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pnmpaste(1) [sunos man page]

pnmpaste(1)                                                   General Commands Manual                                                  pnmpaste(1)

NAME
pnmpaste - paste a rectangle into a portable anymap SYNOPSIS
pnmpaste [-replace|-or|-and |-xor] frompnmfile x y [intopnmfile] DESCRIPTION
Reads two portable anymaps as input. Inserts the first anymap into the second at the specified location, and produces a portable anymap the same size as the second as output. If the second anymap is not specified, it is read from stdin. The x and y can be negative, in which case they are interpreted relative to the right and bottom of the anymap, respectively. This tool is most useful in combination with pnmcut. For instance, if you want to edit a small segment of a large image, and your image editor cannot edit the large image, you can cut out the segment you are interested in, edit it, and then paste it back in. Another useful companion tool is pbmmask. pnmcomp is, a more general tool, except that it lacks the "or," "and," and "xor" functions. pnmcomp allows you to specify an alpha mask in order to have only part of the inserted image get inserted. So the inserted pixels need not be a rectangle. You can also have the inserted image be translucent, so the resulting image is a mixture of the inserted image and the base image. The optional flag specifies the operation to use when doing the paste. The default is -replace. The other, logical operations are only allowed if both input images are bitmaps. These operations act as if white is TRUE and black is FALSE. All flags can be abbreviated to their shortest unique prefix. SEE ALSO
pnmcomp(1), pnmcut(1), pnminvert(1), pnmarith(1), pbmmask(1), pnm(5) AUTHOR
Copyright (C) 1989, 1991 by Jef Poskanzer. 21 February 1991 pnmpaste(1)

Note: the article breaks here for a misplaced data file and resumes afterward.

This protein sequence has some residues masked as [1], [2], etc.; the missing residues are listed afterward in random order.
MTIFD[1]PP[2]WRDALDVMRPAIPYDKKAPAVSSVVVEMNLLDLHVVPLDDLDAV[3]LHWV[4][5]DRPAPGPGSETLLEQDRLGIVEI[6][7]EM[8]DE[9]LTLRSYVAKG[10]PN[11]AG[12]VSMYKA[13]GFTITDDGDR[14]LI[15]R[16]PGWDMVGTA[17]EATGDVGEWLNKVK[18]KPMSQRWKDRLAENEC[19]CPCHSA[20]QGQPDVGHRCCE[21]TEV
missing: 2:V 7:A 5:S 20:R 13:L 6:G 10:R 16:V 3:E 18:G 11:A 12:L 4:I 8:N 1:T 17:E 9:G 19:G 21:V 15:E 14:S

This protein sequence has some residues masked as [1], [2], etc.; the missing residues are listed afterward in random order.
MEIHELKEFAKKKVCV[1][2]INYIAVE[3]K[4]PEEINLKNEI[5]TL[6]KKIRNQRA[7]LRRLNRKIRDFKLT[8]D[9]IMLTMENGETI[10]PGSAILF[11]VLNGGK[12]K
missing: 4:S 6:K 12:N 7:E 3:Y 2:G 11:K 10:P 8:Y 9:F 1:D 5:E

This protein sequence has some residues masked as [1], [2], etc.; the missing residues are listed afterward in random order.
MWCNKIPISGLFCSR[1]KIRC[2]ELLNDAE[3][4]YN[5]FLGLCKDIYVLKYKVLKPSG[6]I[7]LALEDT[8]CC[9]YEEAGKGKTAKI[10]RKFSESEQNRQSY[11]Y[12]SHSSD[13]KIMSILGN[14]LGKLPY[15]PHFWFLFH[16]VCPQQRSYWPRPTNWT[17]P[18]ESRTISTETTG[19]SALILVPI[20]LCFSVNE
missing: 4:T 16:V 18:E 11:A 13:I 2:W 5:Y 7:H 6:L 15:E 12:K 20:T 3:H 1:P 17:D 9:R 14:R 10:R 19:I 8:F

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pbmmask(1)						      General Commands Manual							pbmmask(1)

NAME
pbmmask - create a mask bitmap from a regular bitmap SYNOPSIS
pbmmask [-expand] [pbmfile] DESCRIPTION
Reads a portable bitmap as input. Creates a corresponding mask bitmap and writes it out. The color to be interpreted as "background" is determined automatically. Regardless of which color is background, the mask will be white where the background is and black where the figure is. This lets you do a masked paste like this, for objects with a black background: pbmmask obj > objmask pnmpaste < dest -and objmask <x> <y> | pnmpaste -or obj <x> <y> For objects with a white background, you can either invert them or add a step: pbmmask obj > objmask pnminvert objmask | pnmpaste -and obj 0 0 > blackback pnmpaste < dest -and objmask <x> <y> | pnmpaste -or blackback <x> <y> Note that this three-step version works for objects with black backgrounds too, if you don't care about the wasted time. You can also use masks with graymaps and pixmaps, using the pnmarith tool. For instance: ppmtopgm obj.ppm | pgmtopbm -threshold | pbmmask > objmask.pbm pnmarith -multiply dest.ppm objmask.pbm > t1.ppm pnminvert objmask.pbm | pnmarith -multiply obj.ppm - > t2.ppm pnmarith -add t1.ppm t2.ppm An interesting variation on this is to pipe the mask through the pnmsmooth script before using it. This makes the boundary between the two images less sharp. OPTIONS
-expand Expands the mask by one pixel out from the image. This is useful if you want a little white border around your image. (A better solution might be to turn the pbmlife tool into a general cellular automaton tool...) SEE ALSO
ppmcolormask(1), pnmpaste(1), pnminvert(1), pbm(5), pnmarith(1), pnmsmooth(1) AUTHOR
Copyright (C) 1988 by Jef Poskanzer. 08 August 1989 pbmmask(1)
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